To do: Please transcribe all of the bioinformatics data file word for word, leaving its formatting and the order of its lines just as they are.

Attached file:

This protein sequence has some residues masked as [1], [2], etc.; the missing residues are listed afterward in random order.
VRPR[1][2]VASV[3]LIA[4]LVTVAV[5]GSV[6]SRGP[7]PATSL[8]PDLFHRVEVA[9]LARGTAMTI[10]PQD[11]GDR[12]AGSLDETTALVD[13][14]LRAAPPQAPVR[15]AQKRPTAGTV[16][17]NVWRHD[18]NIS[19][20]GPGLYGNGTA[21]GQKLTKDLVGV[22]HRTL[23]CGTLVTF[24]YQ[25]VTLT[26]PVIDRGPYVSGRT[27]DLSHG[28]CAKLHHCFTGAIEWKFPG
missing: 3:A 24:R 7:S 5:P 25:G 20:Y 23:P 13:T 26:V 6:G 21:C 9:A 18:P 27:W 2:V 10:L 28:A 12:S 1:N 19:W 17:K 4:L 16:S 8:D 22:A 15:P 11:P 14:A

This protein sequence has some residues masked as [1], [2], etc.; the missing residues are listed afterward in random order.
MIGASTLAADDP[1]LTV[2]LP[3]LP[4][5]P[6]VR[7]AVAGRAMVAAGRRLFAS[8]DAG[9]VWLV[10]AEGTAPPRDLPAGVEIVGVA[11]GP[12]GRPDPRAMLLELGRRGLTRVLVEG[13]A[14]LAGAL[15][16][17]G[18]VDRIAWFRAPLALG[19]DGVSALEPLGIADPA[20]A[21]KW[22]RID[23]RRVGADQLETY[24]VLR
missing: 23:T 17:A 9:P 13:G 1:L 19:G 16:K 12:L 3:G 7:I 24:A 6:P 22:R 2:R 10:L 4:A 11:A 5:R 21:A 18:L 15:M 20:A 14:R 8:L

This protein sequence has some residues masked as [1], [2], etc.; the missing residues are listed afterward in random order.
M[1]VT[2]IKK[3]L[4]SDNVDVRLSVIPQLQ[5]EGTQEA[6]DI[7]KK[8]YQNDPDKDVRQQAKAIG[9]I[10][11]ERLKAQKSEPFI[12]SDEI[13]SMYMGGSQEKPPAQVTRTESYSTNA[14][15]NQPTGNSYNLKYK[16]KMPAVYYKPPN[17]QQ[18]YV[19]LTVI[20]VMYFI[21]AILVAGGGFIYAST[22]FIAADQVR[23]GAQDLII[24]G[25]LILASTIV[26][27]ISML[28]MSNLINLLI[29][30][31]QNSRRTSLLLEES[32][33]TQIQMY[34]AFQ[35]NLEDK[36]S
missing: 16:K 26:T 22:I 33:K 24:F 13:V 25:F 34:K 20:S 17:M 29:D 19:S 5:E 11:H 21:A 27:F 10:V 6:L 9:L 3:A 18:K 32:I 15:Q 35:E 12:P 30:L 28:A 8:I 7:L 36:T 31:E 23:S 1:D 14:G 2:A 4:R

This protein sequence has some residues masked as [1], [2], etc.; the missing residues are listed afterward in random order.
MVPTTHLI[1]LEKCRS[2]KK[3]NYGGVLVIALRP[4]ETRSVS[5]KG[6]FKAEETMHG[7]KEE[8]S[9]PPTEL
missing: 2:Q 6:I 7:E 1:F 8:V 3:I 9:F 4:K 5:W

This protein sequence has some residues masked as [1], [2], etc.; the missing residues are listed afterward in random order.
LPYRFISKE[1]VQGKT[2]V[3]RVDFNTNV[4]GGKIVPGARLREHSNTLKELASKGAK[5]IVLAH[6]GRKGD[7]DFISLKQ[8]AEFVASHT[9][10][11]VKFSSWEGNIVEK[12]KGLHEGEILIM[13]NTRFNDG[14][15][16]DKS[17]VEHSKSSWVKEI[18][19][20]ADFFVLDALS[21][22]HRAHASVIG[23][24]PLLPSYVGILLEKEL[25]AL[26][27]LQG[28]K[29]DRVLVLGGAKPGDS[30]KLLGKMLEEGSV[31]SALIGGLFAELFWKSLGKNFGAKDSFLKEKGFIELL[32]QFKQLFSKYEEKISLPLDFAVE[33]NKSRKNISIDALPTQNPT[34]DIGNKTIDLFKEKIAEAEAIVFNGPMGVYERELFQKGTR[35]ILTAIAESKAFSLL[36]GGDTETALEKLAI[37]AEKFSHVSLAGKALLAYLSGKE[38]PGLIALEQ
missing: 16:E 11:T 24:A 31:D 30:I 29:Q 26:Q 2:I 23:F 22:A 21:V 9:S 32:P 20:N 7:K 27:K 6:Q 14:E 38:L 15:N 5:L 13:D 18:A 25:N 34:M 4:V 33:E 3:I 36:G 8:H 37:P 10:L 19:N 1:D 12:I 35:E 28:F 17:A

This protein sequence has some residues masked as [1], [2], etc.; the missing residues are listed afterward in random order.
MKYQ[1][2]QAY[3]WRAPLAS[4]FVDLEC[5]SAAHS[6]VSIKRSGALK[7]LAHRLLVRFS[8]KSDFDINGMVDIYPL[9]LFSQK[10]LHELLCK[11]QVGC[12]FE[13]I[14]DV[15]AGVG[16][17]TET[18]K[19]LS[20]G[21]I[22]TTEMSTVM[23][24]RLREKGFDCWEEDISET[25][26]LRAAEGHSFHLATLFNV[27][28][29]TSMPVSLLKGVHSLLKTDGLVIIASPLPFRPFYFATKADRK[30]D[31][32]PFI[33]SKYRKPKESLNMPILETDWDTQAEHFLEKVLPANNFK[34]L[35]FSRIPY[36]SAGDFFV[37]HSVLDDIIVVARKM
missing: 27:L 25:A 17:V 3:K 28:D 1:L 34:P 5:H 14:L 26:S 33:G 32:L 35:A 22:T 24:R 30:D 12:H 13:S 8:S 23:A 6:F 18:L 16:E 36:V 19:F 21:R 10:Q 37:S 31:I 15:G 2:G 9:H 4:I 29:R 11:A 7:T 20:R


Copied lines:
This protein sequence has some residues masked as [1], [2], etc.; the missing residues are listed afterward in random order.
VRPR[1][2]VASV[3]LIA[4]LVTVAV[5]GSV[6]SRGP[7]PATSL[8]PDLFHRVEVA[9]LARGTAMTI[10]PQD[11]GDR[12]AGSLDETTALVD[13][14]LRAAPPQAPVR[15]AQKRPTAGTV[16][17]NVWRHD[18]NIS[19][20]GPGLYGNGTA[21]GQKLTKDLVGV[22]HRTL[23]CGTLVTF[24]YQ[25]VTLT[26]PVIDRGPYVSGRT[27]DLSHG[28]CAKLHHCFTGAIEWKFPG
missing: 3:A 24:R 7:S 5:P 25:G 20:Y 23:P 13:T 26:V 6:G 21:C 9:A 18:P 27:W 2:V 10:L 28:A 12:S 1:N 19:W 17:K 4:L 16:S 8:D 22:A 15:P 11:P 14:A

This protein sequence has some residues masked as [1], [2], etc.; the missing residues are listed afterward in random order.
MIGASTLAADDP[1]LTV[2]LP[3]LP[4][5]P[6]VR[7]AVAGRAMVAAGRRLFAS[8]DAG[9]VWLV[10]AEGTAPPRDLPAGVEIVGVA[11]GP[12]GRPDPRAMLLELGRRGLTRVLVEG[13]A[14]LAGAL[15][16][17]G[18]VDRIAWFRAPLALG[19]DGVSALEPLGIADPA[20]A[21]KW[22]RID[23]RRVGADQLETY[24]VLR
missing: 23:T 17:A 9:P 13:G 1:L 19:G 16:K 12:L 3:G 7:I 24:A 6:P 22:R 2:R 10:L 4:A 11:A 5:R 21:A 18:L 15:M 20:A 14:R 8:L

This protein sequence has some residues masked as [1], [2], etc.; the missing residues are listed afterward in random order.
M[1]VT[2]IKK[3]L[4]SDNVDVRLSVIPQLQ[5]EGTQEA[6]DI[7]KK[8]YQNDPDKDVRQQAKAIG[9]I[10][11]ERLKAQKSEPFI[12]SDEI[13]SMYMGGSQEKPPAQVTRTESYSTNA[14][15]NQPTGNSYNLKYK[16]KMPAVYYKPPN[17]QQ[18]YV[19]LTVI[20]VMYFI[21]AILVAGGGFIYAST[22]FIAADQVR[23]GAQDLII[24]G[25]LILASTIV[26][27]ISML[28]MSNLINLLI[29][30][31]QNSRRTSLLLEES[32][33]TQIQMY[34]AFQ[35]NLEDK[36]S
missing: 16:K 26:T 22:I 33:K 24:F 13:V 25:F 34:K 20:S 17:M 29:D 19:S 5:E 11:H 21:A 27:F 10:V 6:L 9:L 3:A 18:K 32:I 15:Q 35:E 12:P 30:L 28:A 8:I 7:L 36:T 31:E 23:S 1:D 14:G 2:A 4:R

This protein sequence has some residues masked as [1], [2], etc.; the missing residues are listed afterward in random order.
MVPTTHLI[1]LEKCRS[2]KK[3]NYGGVLVIALRP[4]ETRSVS[5]KG[6]FKAEETMHG[7]KEE[8]S[9]PPTEL
missing: 2:Q 6:I 7:E 1:F 8:V 3:I 9:F 4:K 5:W

This protein sequence has some residues masked as [1], [2], etc.; the missing residues are listed afterward in random order.
LPYRFISKE[1]VQGKT[2]V[3]RVDFNTNV[4]GGKIVPGARLREHSNTLKELASKGAK[5]IVLAH[6]GRKGD[7]DFISLKQ[8]AEFVASHT[9][10][11]VKFSSWEGNIVEK[12]KGLHEGEILIM[13]NTRFNDG[14][15][16]DKS[17]VEHSKSSWVKEI[18][19][20]ADFFVLDALS[21][22]HRAHASVIG[23][24]PLLPSYVGILLEKEL[25]AL[26][27]LQG[28]K[29]DRVLVLGGAKPGDS[30]KLLGKMLEEGSV[31]SALIGGLFAELFWKSLGKNFGAKDSFLKEKGFIELL[32]QFKQLFSKYEEKISLPLDFAVE[33]NKSRKNISIDALPTQNPT[34]DIGNKTIDLFKEKIAEAEAIVFNGPMGVYERELFQKGTR[35]ILTAIAESKAFSLL[36]GGDTETALEKLAI[37]AEKFSHVSLAGKALLAYLSGKE[38]PGLIALEQ
missing: 16:E 11:T 24:A 31:D 30:I 29:Q 26:Q 2:I 23:F 22:A 21:V 9:S 32:P 20:N 7:K 27:K 6:Q 14:E 38:L 15:N 5:L 13:D 18:A 25:N 34:M 4:V 33:E 3:I 36:G 8:H 37:P 10:L 19:N 1:D 12:I 35:E 28:F 17:A

This protein sequence has some residues masked as [1], [2], etc.; the missing residues are listed afterward in random order.
MKYQ[1][2]QAY[3]WRAPLAS[4]FVDLEC[5]SAAHS[6]VSIKRSGALK[7]LAHRLLVRFS[8]KSDFDINGMVDIYPL[9]LFSQK[10]LHELLCK[11]QVGC[12]FE[13]I[14]DV[15]AGVG[16][17]TET[18]K[19]LS[20]G[21]I[22]TTEMSTVM[23][24]RLREKGFDCWEEDISET[25][26]LRAAEGHSFHLATLFNV[27][28][29]TSMPVSLLKGVHSLLKTDGLVIIASPLPFRPFYFATKADRK[30]D[31][32]PFI[33]SKYRKPKESLNMPILETDWDTQAEHFLEKVLPANNFK[34]L[35]FSRIPY[36]SAGDFFV[37]HSVLDDIIVVARKM
missing: 27:L 25:A 17:V 3:K 28:D 1:L 34:P 5:H 14:L 26:S 33:G 32:L 35:A 22:T 24:R 30:D 12:H 13:S 8:S 23:A 6:F 18:L 16:E 36:V 19:F 21:R 10:Q 37:S 31:I 15:G 2:G 9:H 4:I 29:R 11:A 7:T 20:R